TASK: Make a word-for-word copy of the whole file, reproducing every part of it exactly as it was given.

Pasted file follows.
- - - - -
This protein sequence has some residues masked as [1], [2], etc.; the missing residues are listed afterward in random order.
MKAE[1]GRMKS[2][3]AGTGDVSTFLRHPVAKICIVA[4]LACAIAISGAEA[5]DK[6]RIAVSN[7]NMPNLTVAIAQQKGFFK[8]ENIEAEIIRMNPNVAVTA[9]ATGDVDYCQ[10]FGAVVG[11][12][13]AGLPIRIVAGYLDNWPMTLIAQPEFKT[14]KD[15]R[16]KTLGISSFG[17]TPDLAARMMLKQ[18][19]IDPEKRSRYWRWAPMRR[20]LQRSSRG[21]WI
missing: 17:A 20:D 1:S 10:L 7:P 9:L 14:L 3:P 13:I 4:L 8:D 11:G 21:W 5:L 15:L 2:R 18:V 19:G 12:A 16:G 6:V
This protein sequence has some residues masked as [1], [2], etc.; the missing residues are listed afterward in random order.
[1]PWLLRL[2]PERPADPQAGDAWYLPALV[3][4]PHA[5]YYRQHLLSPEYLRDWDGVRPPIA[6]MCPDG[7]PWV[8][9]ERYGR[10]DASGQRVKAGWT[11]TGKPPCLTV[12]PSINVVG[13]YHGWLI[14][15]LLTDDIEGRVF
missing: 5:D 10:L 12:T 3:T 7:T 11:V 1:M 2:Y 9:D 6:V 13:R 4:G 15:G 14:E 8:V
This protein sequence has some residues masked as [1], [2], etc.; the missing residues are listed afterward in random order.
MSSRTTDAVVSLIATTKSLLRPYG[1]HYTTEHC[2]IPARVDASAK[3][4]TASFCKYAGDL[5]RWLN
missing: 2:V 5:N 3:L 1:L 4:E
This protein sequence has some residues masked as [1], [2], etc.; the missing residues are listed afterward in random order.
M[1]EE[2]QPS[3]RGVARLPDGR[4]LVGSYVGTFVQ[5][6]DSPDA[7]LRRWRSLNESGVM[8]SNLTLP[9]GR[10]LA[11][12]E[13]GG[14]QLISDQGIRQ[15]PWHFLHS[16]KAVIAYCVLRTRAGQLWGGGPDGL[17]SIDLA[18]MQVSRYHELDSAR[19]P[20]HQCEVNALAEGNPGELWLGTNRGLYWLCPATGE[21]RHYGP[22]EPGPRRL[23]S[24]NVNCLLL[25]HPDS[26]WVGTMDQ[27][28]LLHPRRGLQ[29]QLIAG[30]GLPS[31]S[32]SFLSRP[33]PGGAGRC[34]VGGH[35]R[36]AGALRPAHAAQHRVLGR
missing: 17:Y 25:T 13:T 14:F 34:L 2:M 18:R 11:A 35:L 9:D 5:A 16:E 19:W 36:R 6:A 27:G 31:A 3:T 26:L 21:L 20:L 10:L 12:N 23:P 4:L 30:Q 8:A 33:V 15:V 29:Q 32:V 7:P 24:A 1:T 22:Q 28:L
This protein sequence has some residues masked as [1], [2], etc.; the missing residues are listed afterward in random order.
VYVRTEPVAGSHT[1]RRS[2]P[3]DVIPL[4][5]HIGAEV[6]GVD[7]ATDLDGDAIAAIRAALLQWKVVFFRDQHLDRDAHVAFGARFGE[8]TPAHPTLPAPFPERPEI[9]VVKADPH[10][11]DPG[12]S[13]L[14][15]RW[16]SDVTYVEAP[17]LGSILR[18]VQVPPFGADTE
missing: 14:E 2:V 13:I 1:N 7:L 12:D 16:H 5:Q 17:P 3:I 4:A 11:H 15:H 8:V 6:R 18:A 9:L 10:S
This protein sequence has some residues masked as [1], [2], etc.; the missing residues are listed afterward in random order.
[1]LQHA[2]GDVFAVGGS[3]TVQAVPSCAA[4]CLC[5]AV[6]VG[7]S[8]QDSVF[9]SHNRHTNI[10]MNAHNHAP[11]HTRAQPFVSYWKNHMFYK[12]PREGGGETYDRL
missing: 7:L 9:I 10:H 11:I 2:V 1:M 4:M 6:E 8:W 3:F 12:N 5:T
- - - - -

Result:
This protein sequence has some residues masked as [1], [2], etc.; the missing residues are listed afterward in random order.
MKAE[1]GRMKS[2][3]AGTGDVSTFLRHPVAKICIVA[4]LACAIAISGAEA[5]DK[6]RIAVSN[7]NMPNLTVAIAQQKGFFK[8]ENIEAEIIRMNPNVAVTA[9]ATGDVDYCQ[10]FGAVVG[11][12][13]AGLPIRIVAGYLDNWPMTLIAQPEFKT[14]KD[15]R[16]KTLGISSFG[17]TPDLAARMMLKQ[18][19]IDPEKRSRYWRWAPMRR[20]LQRSSRG[21]WI
missing: 17:A 20:D 1:S 10:L 7:P 9:L 14:L 3:P 13:I 4:L 8:D 11:G 21:W 5:L 15:L 2:R 18:V 19:G 12:A 16:G 6:V
This protein sequence has some residues masked as [1], [2], etc.; the missing residues are listed afterward in random order.
[1]PWLLRL[2]PERPADPQAGDAWYLPALV[3][4]PHA[5]YYRQHLLSPEYLRDWDGVRPPIA[6]MCPDG[7]PWV[8][9]ERYGR[10]DASGQRVKAGWT[11]TGKPPCLTV[12]PSINVVG[13]YHGWLI[14][15]LLTDDIEGRVF
missing: 5:D 10:L 12:T 3:T 7:T 11:V 1:M 2:Y 9:D 6:V 13:R 4:G 15:G 14:E 8:V
This protein sequence has some residues masked as [1], [2], etc.; the missing residues are listed afterward in random order.
MSSRTTDAVVSLIATTKSLLRPYG[1]HYTTEHC[2]IPARVDASAK[3][4]TASFCKYAGDL[5]RWLN
missing: 2:V 5:N 3:L 1:L 4:E
This protein sequence has some residues masked as [1], [2], etc.; the missing residues are listed afterward in random order.
M[1]EE[2]QPS[3]RGVARLPDGR[4]LVGSYVGTFVQ[5][6]DSPDA[7]LRRWRSLNESGVM[8]SNLTLP[9]GR[10]LA[11][12]E[13]GG[14]QLISDQGIRQ[15]PWHFLHS[16]KAVIAYCVLRTRAGQLWGGGPDGL[17]SIDLA[18]MQVSRYHELDSAR[19]P[20]HQCEVNALAEGNPGELWLGTNRGLYWLCPATGE[21]RHYGP[22]EPGPRRL[23]S[24]NVNCLLL[25]HPDS[26]WVGTMDQ[27][28]LLHPRRGLQ[29]QLIAG[30]GLPS[31]S[32]SFLSRP[33]PGGAGRC[34]VGGH[35]R[36]AGALRPAHAAQHRVLGR
missing: 17:Y 25:T 13:T 14:F 34:L 2:M 18:R 11:A 35:L 9:D 5:A 16:E 19:W 36:R 6:A 27:G 31:A 3:T 26:L 21:L 20:L 10:L 12:N 23:P 4:L 30:Q 8:A 33:V 15:V 29:Q 32:V 7:P 24:A 1:T 22:Q 28:L
This protein sequence has some residues masked as [1], [2], etc.; the missing residues are listed afterward in random order.
VYVRTEPVAGSHT[1]RRS[2]P[3]DVIPL[4][5]HIGAEV[6]GVD[7]ATDLDGDAIAAIRAALLQWKVVFFRDQHLDRDAHVAFGARFGE[8]TPAHPTLPAPFPERPEI[9]VVKADPH[10][11]DPG[12]S[13]L[14][15]RW[16]SDVTYVEAP[17]LGSILR[18]VQVPPFGADTE
missing: 14:E 2:V 13:I 1:N 7:L 12:D 16:H 5:Q 17:P 3:I 4:A 11:H 15:H 8:V 6:R 18:A 9:L 10:S
This protein sequence has some residues masked as [1], [2], etc.; the missing residues are listed afterward in random order.
[1]LQHA[2]GDVFAVGGS[3]TVQAVPSCAA[4]CLC[5]AV[6]VG[7]S[8]QDSVF[9]SHNRHTNI[10]MNAHNHAP[11]HTRAQPFVSYWKNHMFYK[12]PREGGGETYDRL
missing: 7:L 9:I 10:H 11:I 2:V 1:M 4:M 6:E 8:W 3:F 12:N 5:T